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MU researcher predicts rise in child obesity

Thursday, June 23, 2005 | 12:00 a.m. CDT; updated 4:54 p.m. CDT, Monday, July 21, 2008

MU researcher Frank Booth predicts that every child in America will be obese by 2044.

Booth qualifies his prediction by saying that while this is mathematically possible, it might not actually happen. He uses data that shows a three- to four-fold increase in the percentage of overweight children since the mid-1980s, and extrapolates it to arrive at the grim forecast.

He said his intent is to draw attention to the alarming rise of childhood obesity in America.

Obesity is defined by the National Institutes of Health as being more than 20 percent above ideal body weight, a measurement that takesinto account the person's height, age, gender and build.

According to the National Center for Health Statistics, 16 percent of children and adolescents ages 6-19 years are overweight, which is a 45 percent increase from the number of overweight children in statistics from 1988 to 1994.

“The reason for this rise in the obesity rate is obviously the environment, and not genes,” said Booth, a professor in the veterinary biomedical sciences department, an adjunct professor in the physiology department and a Dalton Cardiovascular Research Center investigator.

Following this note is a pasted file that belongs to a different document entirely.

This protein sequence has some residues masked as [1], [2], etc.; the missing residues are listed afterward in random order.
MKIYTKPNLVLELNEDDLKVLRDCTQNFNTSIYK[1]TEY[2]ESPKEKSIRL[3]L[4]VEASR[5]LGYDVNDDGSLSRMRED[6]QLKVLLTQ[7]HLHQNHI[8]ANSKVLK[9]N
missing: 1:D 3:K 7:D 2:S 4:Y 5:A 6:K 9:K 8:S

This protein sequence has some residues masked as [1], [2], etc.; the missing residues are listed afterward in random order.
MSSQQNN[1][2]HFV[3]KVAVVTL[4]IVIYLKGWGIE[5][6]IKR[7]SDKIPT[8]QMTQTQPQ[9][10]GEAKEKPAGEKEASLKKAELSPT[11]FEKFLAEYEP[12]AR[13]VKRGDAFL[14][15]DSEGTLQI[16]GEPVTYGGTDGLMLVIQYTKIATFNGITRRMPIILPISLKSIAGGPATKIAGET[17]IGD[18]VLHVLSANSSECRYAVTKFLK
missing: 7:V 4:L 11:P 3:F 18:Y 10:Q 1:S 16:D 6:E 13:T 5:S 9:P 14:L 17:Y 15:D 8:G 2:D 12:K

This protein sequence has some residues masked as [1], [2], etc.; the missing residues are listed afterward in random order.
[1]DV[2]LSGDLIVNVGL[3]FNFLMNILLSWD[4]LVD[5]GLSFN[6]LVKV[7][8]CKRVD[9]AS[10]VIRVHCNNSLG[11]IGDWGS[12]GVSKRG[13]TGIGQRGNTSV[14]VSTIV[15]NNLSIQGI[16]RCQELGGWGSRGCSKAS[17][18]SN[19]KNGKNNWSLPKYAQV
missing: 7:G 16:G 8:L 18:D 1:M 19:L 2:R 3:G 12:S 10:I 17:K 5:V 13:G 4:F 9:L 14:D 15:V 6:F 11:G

Barbara Mitchell, a clinical dietitian at the MU Health Clinic, said many factors contribute to childhood obesity.

“Both food choices and an inactive lifestyle contribute to problems with childhood obesity,” she said. “There is a direct correlation between the time spent watching TV, playing on the computer, playing video games and obesity.”

Booth said the consequences of childhood obesity are that obese children are more likely to develop adult diseases like Type II diabetes and heart problems.

“Obese children are also more likely to develop bone and orthopedic-related problems because of increased stress on joints,” Mitchell said.

She said it is never a good idea to put a child on a diet. Rather, she said the whole family needs to make good food choices.

Mitchell said learning good food choices starts young, and the family is responsible for exposing children to the right decisions regarding the kind of food they eat.

Booth said the only solution to the problem of childhood obesity is with adults, because children do not have the maturity to understand the gravity of the problem.

“Adults need to accept responsibility for kids sitting around all day. Parents, schools and Scouts need to tackle the problem,” he said.

Booth also said that just adding physical education to the schedule will not solve the problem. He proposed the concept of “equality physical education,” where playing is winning and not playing is losing. He said that sports in schools need to lose their competitiveness, and unorganized play needs to be encouraged.

“We need to bring physical education back the smart way,” he said.


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